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Water Block Design / Construction Building your own block? Need info on designing one? Heres where to do it

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Unread 04-11-2003, 10:28 AM   #1
Tuff
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Default Is your waterblock seated properly?

A poorly seated block might result in a higher than hoped for temp. Sometimes 10-15 deg C or to the point where the comp will not even boot (Thermal protection kicks in)

To avoid this problem I now install my block with Tension bolts placed on either side of the bracket. (Even if you are mounting with the 4 bolts in the corners..you can still have problems)

Here is what to do...Remove your bracket and cut some 1/4 in threads(in the bracket) on either side where the cpu touches the block. Thread a nut onto a 7/16 headx3/4longx1/4 in bolt. You do this so that you can set the tension and have it stay.

Install the bolts, into the bracket and mount your waterblock normally.

Next boot the comp...hopefully getting into the bios.
Search through the bios to find the temp of the cpu.

Now if you have just booted the comp ColdBoot you should see temps in the high teens or low 20's. If you see any temps higher30's-40's... your block is not seated properly.

With your HAND turn one of the bolts and watch the temp in your bios. If the temp increases...loosen the bolt off to flush. Next turn the other bolt. If the temp Decreases... you have found the problem. Set the bolt for the lowest temp and tighten down the set nut.
You have sucessfully installed your waterblock.

Tuff uses a modified aluminum channel block xp1700@2020ghz 1.8v @23deg c
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Unread 04-11-2003, 10:35 AM   #2
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I know you're going to include a pic or diagram, right? I just read that over 4 times, and it still doesn't make sense to me:shrug:
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Unread 04-11-2003, 10:41 AM   #3
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I use springs. If you use similar springs and get them to be the same compressed length, you have equal force across the block.
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Unread 04-11-2003, 10:47 AM   #4
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BB...I really wish I could..I dont have a cam...but I will look to see if I can find one



-----------------------
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-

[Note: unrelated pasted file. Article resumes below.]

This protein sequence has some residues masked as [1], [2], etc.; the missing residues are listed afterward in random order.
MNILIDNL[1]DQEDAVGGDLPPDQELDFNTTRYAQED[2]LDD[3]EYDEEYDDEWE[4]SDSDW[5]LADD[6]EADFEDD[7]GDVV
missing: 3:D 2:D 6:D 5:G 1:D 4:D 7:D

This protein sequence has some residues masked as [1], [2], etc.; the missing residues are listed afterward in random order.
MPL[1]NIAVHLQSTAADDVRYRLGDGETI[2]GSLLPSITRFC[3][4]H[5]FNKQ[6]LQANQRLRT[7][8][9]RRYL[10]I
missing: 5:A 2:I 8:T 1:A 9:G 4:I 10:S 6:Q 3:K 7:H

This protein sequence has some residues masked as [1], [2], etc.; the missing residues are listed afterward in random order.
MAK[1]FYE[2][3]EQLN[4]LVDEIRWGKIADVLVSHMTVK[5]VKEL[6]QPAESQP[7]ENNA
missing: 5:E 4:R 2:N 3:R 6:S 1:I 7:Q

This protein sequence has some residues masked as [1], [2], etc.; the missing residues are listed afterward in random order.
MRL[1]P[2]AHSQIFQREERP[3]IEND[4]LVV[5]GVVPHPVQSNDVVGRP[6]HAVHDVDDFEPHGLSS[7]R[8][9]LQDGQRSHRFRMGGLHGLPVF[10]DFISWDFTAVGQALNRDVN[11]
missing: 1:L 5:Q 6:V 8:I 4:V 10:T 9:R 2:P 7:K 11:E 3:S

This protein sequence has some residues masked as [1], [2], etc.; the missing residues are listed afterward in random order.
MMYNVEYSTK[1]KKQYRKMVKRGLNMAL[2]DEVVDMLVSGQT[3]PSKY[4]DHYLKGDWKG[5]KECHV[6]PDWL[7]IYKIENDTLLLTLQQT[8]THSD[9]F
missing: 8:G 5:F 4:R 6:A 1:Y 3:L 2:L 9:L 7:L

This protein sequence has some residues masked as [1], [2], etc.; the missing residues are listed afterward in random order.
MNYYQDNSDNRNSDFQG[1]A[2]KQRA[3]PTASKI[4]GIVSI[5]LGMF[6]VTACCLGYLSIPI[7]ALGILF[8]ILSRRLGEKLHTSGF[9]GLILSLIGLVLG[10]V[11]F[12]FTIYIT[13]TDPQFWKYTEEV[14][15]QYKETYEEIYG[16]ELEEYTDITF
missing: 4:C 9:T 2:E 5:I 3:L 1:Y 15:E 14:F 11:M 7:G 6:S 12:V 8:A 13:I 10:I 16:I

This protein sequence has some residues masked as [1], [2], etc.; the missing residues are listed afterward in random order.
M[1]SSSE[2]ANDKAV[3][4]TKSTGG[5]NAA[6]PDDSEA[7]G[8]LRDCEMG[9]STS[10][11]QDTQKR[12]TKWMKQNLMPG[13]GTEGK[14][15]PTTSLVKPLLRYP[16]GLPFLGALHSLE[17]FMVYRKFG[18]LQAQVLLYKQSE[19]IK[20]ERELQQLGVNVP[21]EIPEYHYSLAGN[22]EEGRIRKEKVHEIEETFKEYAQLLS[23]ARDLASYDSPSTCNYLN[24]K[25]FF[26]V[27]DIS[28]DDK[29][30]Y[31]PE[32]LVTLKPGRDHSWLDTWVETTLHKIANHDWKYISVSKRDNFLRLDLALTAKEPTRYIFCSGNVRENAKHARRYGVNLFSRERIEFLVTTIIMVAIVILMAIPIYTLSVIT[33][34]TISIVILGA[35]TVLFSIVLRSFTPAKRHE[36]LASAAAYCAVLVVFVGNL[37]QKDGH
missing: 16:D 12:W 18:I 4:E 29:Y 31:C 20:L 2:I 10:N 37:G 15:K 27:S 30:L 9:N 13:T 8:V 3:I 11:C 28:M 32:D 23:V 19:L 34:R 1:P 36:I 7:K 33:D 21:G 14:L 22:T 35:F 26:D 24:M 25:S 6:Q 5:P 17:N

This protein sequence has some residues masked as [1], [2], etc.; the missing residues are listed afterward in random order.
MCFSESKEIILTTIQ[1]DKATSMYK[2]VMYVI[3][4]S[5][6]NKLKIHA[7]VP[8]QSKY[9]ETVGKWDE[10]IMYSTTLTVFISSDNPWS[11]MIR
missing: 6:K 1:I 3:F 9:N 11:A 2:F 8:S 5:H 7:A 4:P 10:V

- + X X X +
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-
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The + signs are the bolts X's are the barbs. When the waterblock is mounted you can turn either bolt to tighen down a side that is not properly seated.

The bolts go through the Mount...and push against the waterblock.

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Unread 04-11-2003, 11:02 AM   #5
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Use some fine 1337 MS paint skills!

Here's the mount to my block. I'll be using 6-32 bolts, and 4 compression springs.
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File Type: jpg radius_large_asm5 rev2.jpg (61.6 KB, 218 views)
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Unread 04-11-2003, 11:38 AM   #6
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I have seen oddly high tmeperatures with the Innovatek block and TbredAs; I never figured out whether it was mounting issue (cores are tiny), slight difference in height of the core (AMD doesn't mention it in specs if so), bad temp readings, or just a stupidly hot chip.

For using blocks that use the AMD holes, I almost always cut a hole in the motherboard tray use regular machine screws, and mount the springs on the backside of the motherboard. If you want to be able to close your case when done then you'll have to use pretty short screws and so the springs have to be slightly compressed to get the nuts on the end. This keeps the block flat the whole time you tighten down the nuts. It also makes it easy to get the same torque all around because there are no hoses in the way on the backside. Works great! Here's a pic:

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Unread 04-11-2003, 07:17 PM   #7
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pHaestus, that's a very good idea. Pity i can't do that with my case (SLK2600AMB with non-removeable top-and-side panel )